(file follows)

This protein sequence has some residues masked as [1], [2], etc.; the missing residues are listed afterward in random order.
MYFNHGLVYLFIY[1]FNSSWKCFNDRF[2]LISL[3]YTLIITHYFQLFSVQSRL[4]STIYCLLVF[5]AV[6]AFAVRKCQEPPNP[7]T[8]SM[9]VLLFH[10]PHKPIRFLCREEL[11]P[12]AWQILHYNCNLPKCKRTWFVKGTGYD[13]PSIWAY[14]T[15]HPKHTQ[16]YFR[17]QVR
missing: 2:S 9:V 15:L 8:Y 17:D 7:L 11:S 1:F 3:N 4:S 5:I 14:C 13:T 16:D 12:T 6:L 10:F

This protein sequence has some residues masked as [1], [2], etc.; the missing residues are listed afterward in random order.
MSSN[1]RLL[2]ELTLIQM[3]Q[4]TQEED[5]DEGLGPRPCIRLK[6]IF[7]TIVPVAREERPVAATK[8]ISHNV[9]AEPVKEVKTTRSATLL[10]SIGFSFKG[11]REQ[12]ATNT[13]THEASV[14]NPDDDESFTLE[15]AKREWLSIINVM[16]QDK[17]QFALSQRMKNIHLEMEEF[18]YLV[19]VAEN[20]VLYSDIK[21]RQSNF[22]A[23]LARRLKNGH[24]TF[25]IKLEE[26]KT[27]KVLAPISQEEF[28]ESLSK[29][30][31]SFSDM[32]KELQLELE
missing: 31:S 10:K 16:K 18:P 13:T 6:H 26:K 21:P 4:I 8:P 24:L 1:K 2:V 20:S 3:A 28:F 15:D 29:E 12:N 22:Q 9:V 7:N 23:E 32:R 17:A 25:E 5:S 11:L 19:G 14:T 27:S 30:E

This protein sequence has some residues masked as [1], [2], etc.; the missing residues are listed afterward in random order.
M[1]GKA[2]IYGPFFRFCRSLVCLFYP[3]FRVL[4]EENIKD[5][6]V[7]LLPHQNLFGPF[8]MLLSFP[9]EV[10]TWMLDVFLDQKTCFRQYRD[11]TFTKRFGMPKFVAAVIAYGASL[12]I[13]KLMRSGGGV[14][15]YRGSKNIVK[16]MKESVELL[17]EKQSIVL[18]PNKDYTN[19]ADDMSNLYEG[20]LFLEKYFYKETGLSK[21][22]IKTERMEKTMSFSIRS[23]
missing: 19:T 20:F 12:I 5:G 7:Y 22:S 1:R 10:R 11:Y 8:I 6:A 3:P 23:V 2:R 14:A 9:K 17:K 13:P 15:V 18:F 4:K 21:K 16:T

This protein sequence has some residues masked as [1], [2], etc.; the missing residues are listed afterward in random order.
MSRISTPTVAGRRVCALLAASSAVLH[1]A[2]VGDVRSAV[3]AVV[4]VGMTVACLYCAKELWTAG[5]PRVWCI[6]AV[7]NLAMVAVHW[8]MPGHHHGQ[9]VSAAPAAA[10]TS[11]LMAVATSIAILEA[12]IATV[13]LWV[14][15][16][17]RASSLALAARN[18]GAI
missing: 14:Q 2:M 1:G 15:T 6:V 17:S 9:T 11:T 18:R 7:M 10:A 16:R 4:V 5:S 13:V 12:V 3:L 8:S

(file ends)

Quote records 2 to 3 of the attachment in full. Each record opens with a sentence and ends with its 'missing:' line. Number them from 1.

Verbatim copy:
This protein sequence has some residues masked as [1], [2], etc.; the missing residues are listed afterward in random order.
MSSN[1]RLL[2]ELTLIQM[3]Q[4]TQEED[5]DEGLGPRPCIRLK[6]IF[7]TIVPVAREERPVAATK[8]ISHNV[9]AEPVKEVKTTRSATLL[10]SIGFSFKG[11]REQ[12]ATNT[13]THEASV[14]NPDDDESFTLE[15]AKREWLSIINVM[16]QDK[17]QFALSQRMKNIHLEMEEF[18]YLV[19]VAEN[20]VLYSDIK[21]RQSNF[22]A[23]LARRLKNGH[24]TF[25]IKLEE[26]KT[27]KVLAPISQEEF[28]ESLSK[29][30][31]SFSDM[32]KELQLELE
missing: 31:S 10:K 16:K 18:P 13:T 6:H 26:K 21:P 4:I 8:P 24:L 1:K 2:V 20:S 3:A 28:F 15:D 29:E 12:N 22:Q 9:V 7:N 23:E 32:R 17:A 25:E 5:S 11:L 19:G 14:T 27:S 30:E

This protein sequence has some residues masked as [1], [2], etc.; the missing residues are listed afterward in random order.
M[1]GKA[2]IYGPFFRFCRSLVCLFYP[3]FRVL[4]EENIKD[5][6]V[7]LLPHQNLFGPF[8]MLLSFP[9]EV[10]TWMLDVFLDQKTCFRQYRD[11]TFTKRFGMPKFVAAVIAYGASL[12]I[13]KLMRSGGGV[14][15]YRGSKNIVK[16]MKESVELL[17]EKQSIVL[18]PNKDYTN[19]ADDMSNLYEG[20]LFLEKYFYKETGLSK[21][22]IKTERMEKTMSFSIRS[23]
missing: 19:T 20:F 12:I 5:G 7:Y 22:S 1:R 10:R 11:Y 8:I 6:A 3:P 23:V 2:R 14:A 9:K 17:K 13:P 15:V 18:F 4:K 21:K 16:T